Finally, a light-hearted question?  How long do you think it will be before newly-elected Lieutenant Governor Dan Patrick is referred to in casual conversation as “Lieutenant Dan,” after the Gary Sinise character in the blockbuster movie, Forrest Gump?  The name is still being used.  Sinise fronts a band that has played Austin called “Lieutenant Dan’s Band.”



Storms that danced around the Austin area this week served as a reminder that power outages may become more frequent as we move toward the winter seasonAustin has a concentration of businesses heavily dependent on reliable electricity, more so than in many metros.

This comes with the territory for a high tech-oriented economy.  Austins semiconductor companies, software design and gaming studios are examples.  Also there are a multitude of data centers and Internetbased businesses.  Many of these operate 24/7 and depend upon reliable electricity and excellent power.  And, of course, they employ thousands of residents.

In can be a big deal when power is interrupted for businesses – especially for long durations.  Residences may have the a/c out, or no lights, or the food in the fridge spoils.  But when a business is without power, it can be a big hit to productivity and the bottom linenot to mention a customer problem.  So, what is Austin’s record compared to the rest of the nation?

The latest numbers provided by Austin Energy (AE) indicate the Austin average for frequency and duration of power outages is about half what happens nationally.  AE reports the industry standard is 1.0 outage per customer per year and the duration is 90 minutes.  In Austin, the outage annual tally is 0.57 per customer and the duration is 45.25 minutes.  These figures reflect both commercial and residential incidences.

So what does Austin Energy do to keep its numbers about half the national average?  Well, it spends big bucks.  In two important areas.

First of all, AE invests more than $75 million each year to maintain and operate its distribution and transmission system.  It spends an additional $100 million in capital improvements, such as building new substations to meet the power requirements of the fastest-growing metro area in the nation.

Secondly, it invests heavily in tree-trimming.  Tree-trimming?  Yep.  A major cause of power outages, especially during powerful storms, is tree limbs coming into contact with power lines.  The utility spends $11 million each year to prune trees along an average of 400 miles of power lines on 12,000 properties.  And for the 13th year in a row AE was recognized nationally for its tree policies.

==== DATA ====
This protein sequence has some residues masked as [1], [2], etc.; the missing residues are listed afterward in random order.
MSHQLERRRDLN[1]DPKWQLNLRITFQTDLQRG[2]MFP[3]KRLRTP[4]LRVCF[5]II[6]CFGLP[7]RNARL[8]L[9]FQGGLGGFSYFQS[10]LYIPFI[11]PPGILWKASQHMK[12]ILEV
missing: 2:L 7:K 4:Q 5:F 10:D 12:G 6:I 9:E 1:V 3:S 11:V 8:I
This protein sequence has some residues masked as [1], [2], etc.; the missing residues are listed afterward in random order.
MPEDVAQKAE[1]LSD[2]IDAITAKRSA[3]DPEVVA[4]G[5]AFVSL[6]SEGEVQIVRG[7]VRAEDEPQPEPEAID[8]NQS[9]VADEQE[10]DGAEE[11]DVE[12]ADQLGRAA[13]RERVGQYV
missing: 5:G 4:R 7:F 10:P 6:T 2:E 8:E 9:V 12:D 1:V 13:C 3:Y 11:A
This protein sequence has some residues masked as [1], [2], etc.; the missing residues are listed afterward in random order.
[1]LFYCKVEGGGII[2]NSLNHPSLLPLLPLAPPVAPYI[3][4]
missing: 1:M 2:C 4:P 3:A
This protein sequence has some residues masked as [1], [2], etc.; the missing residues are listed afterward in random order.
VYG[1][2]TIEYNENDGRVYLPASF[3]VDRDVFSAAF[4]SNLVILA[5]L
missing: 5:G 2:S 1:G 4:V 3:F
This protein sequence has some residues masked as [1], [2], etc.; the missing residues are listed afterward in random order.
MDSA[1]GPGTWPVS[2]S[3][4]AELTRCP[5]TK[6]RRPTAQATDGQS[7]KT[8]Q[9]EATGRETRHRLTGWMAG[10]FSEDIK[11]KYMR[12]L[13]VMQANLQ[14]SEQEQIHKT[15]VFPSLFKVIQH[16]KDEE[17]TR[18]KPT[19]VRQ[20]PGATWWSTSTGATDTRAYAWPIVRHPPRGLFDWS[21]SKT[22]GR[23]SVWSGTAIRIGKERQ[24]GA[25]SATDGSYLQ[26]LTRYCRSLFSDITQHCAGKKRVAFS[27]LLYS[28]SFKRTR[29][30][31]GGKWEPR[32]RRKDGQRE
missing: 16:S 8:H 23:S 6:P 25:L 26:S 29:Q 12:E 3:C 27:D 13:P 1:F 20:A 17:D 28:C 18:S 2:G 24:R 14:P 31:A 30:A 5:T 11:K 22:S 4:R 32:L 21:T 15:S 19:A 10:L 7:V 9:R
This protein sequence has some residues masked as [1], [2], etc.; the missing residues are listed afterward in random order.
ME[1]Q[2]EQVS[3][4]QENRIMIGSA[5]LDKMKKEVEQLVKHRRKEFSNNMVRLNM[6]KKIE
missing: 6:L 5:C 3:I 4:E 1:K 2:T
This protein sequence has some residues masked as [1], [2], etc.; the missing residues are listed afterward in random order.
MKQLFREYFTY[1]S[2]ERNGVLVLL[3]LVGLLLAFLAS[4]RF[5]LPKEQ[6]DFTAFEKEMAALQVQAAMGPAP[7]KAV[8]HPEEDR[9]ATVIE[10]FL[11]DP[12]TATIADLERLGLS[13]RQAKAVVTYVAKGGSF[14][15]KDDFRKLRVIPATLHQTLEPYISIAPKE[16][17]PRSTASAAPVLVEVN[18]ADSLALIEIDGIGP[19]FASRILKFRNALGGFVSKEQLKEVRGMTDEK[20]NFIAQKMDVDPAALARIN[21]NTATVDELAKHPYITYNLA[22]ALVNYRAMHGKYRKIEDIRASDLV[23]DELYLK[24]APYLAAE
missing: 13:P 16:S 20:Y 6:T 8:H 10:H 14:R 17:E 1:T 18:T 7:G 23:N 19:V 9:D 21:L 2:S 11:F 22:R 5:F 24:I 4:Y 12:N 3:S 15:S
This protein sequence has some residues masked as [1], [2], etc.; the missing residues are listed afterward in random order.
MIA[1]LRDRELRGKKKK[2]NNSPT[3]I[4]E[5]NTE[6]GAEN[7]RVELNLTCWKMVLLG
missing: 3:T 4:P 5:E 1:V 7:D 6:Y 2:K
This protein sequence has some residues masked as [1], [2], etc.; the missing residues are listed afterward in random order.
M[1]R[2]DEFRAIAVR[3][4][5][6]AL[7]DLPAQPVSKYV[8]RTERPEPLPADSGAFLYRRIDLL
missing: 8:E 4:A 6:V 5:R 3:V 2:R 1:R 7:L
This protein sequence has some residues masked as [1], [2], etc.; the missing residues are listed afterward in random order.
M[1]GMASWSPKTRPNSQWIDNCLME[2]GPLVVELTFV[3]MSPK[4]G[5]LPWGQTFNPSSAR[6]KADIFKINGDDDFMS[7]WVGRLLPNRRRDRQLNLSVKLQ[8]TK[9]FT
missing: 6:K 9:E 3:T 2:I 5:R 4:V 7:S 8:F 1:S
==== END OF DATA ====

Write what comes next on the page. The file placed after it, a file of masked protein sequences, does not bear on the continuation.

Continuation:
Austin area residents and businesses love their trees.  In fact, a local nonprofit organization called TreeFolks just passed the milliontree milestone in its free giveaway program.  It provides free trees if residents agree to maintain and care for them.  Builders and developers also know that an investment in trees enhances the value of new projects.

Incidentally, Austin wasnt always a heavilytreed area.  If you take a look at some really old aerial photos of early Austin, you are immediately struck by how few trees dotted the landscape “back in the day.”  Now much of the metro is practically an urban forest.



The struggles of the Texas Longhorn football team are welldocumented as the Horns rebuild to compete again for a national championship.  But a notsopublic effort is underway to elevate the gameday entertainment experience to a championship service level.

“The reality is that the entertainment world is changing, and we must change with it,” Men’s Athletics Director Steve Patterson recently wrote to season ticket holders.  “This requires us to take a hard look at the way we do things.  Everything we do is being evaluated.”  Like what, Steve?  “Our initial focus is to enhance three key areas:  customer service and interaction, game experience and event presentation, and building relationships with the Longhorn Nation through our new service and retention team.”

The Disney Institute – those who maintain “the happiest place on Earth” – was brought in to advise on everything “from the walk from your tailgate or your favorite concession order.”

We also realized that our game presentation the elements you see on the videoboard or during onfield productions required some necessary innovation and improvement,” noted Patterson.  So he brought in the person who oversaw game entertainment for national pro basketball, to “explore new implementations to ensure Texas remains on the cutting edge in every category.”

Finally, we are introducing our Texas Athletics Service and Retention team,” he added.  The personal service consultants will work with fans on “ticket renewal assistance, process additional tickets, aid in parking fulfillment (and) handle any item related to your Texas Athletics account.”

As Patterson put it:  “We call this Texas Hospitality.”



Dr. Louis Overholster has some advice for the new Longhorn coaching staff during this year’s losing season:  “Don’t talk about your troubles.  Eighty percent of the people who hear them don’t care and the other twenty percent are glad you are having trouble!”